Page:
40. Go green



Head-turning design is almost required by law in New Orleans, home to designer Hattie Collins of Hattie Sparks Interiors. No wonder this bathroom she designed is a showstopper. “The shower space was small, and we knew we wanted a deep color and high shine to make the space pop,” Collins says. “The ivy green glass subway tile makes the shower feel calming and luxurious, especially when paired with brass hardware and a more subtle, beautiful marble floor.”


41. Find comfort in classic tile design



“Intricately installed marble tiles create a trellis pattern to give this guest bathroom a wow factor,” says Charlottesville, Virginia–based designer J.P. Horton. Underfoot, “faux marble porcelain tiles were installed on the bias to dress up otherwise simple square floor tiles.”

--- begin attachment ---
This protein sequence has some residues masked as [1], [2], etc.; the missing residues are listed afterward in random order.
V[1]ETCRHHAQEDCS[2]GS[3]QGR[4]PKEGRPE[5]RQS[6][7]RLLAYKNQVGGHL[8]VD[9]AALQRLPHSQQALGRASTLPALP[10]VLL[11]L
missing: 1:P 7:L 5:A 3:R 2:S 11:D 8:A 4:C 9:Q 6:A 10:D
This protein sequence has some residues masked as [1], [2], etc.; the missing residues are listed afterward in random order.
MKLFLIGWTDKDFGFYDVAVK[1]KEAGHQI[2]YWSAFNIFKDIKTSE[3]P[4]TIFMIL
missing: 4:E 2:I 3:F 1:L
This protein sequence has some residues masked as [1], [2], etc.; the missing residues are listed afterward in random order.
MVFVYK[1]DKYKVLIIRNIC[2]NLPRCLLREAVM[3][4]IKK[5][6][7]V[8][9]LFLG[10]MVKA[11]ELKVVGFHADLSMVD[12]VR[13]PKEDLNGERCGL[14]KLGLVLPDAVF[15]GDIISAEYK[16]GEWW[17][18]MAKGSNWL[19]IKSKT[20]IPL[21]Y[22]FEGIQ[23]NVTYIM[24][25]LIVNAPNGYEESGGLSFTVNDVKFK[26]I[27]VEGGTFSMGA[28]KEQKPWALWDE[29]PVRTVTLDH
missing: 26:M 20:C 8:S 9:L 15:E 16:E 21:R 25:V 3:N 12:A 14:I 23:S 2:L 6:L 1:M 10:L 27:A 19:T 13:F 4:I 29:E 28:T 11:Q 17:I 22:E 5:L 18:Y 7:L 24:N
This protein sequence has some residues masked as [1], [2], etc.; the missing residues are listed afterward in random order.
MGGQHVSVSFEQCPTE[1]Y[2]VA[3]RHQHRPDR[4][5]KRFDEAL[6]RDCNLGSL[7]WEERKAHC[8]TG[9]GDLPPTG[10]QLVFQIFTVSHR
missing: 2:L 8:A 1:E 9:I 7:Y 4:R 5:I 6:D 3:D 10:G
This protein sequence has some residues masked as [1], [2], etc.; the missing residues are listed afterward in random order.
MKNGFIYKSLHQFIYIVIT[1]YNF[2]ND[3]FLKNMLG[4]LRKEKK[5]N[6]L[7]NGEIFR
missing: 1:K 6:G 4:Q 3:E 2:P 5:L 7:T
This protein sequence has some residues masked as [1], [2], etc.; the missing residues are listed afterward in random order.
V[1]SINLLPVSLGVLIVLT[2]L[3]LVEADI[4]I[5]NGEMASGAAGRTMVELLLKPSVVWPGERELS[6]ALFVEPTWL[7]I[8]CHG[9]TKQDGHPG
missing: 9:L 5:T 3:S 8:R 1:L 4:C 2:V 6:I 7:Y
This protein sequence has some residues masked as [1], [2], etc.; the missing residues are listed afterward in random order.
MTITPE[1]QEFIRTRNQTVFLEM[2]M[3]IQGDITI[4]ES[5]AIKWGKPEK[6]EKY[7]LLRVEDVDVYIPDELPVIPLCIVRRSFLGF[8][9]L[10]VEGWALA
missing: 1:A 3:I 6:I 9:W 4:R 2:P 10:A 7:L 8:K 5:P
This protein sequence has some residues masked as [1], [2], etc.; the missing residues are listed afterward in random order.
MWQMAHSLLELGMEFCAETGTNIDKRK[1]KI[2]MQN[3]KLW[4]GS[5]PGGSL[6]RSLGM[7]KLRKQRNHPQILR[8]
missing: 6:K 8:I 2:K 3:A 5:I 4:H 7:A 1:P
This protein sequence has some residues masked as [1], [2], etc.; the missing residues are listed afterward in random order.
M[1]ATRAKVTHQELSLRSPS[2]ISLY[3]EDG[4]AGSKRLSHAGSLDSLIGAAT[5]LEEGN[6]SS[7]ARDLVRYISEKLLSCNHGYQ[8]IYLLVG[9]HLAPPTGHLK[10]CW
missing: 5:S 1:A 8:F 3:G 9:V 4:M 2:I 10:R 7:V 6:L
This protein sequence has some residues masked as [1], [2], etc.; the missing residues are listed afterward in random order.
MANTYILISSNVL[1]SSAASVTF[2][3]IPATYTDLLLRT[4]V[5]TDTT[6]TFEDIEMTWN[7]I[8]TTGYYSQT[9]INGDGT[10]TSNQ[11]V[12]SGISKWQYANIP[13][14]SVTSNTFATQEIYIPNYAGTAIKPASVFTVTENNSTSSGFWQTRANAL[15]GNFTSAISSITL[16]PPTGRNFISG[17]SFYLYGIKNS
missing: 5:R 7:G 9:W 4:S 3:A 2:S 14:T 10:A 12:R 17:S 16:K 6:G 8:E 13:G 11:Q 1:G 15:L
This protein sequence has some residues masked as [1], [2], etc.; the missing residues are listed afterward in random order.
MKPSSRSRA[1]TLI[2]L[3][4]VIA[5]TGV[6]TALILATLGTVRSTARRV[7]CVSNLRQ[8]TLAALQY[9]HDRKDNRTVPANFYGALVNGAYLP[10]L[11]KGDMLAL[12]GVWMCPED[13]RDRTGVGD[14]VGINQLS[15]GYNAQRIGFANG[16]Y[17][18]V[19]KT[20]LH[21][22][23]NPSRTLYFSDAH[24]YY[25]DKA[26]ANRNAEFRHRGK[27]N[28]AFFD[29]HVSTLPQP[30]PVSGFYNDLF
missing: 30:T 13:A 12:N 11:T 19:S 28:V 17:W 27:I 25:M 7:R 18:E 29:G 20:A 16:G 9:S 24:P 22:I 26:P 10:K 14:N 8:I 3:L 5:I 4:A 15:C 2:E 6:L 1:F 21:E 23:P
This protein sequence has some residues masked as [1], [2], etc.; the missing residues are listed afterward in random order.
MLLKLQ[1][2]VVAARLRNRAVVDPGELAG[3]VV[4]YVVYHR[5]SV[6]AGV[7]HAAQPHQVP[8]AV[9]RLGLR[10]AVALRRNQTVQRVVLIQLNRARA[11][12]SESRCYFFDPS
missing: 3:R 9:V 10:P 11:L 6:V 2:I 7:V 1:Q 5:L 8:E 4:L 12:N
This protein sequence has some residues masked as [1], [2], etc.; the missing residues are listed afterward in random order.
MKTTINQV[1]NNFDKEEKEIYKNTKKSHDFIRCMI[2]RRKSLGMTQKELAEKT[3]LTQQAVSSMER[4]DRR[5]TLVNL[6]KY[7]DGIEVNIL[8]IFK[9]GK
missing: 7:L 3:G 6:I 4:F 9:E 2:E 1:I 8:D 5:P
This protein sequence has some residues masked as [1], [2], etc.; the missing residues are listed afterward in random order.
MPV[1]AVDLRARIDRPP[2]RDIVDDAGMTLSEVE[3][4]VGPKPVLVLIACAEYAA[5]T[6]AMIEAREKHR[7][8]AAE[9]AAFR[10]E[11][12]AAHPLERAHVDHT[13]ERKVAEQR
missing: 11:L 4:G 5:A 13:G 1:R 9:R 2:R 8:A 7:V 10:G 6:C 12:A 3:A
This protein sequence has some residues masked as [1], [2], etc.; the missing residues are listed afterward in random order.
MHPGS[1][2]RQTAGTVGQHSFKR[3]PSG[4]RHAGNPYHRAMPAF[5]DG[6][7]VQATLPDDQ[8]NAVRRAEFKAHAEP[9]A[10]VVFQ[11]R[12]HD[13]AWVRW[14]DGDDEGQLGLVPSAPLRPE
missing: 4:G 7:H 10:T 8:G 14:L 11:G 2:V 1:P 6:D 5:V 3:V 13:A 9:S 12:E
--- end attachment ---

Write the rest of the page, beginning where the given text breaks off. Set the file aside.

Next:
42. Stack tiles



“The full-size skylight was a way to transform the shower from a dark cavern into a light-filled experience. We also included details like no curb and a linear drain so as to not interrupt sight lines and keep the whole aesthetic very clean, calming, and zen,” says Hema Persad, principal and founder of Sagrada Studio in LA.


43. Glam it up



In a lengthy primary bathroom like this one—designed by Boca Raton, Florida–based Nikki Levy for Kips Bay Palm Beach 2022—the gleaming deep green tile serves as a wainscoting of sorts, visually breaking up the space below upper walls sheathed in a sweet and diminutive penny tile.



bottom of page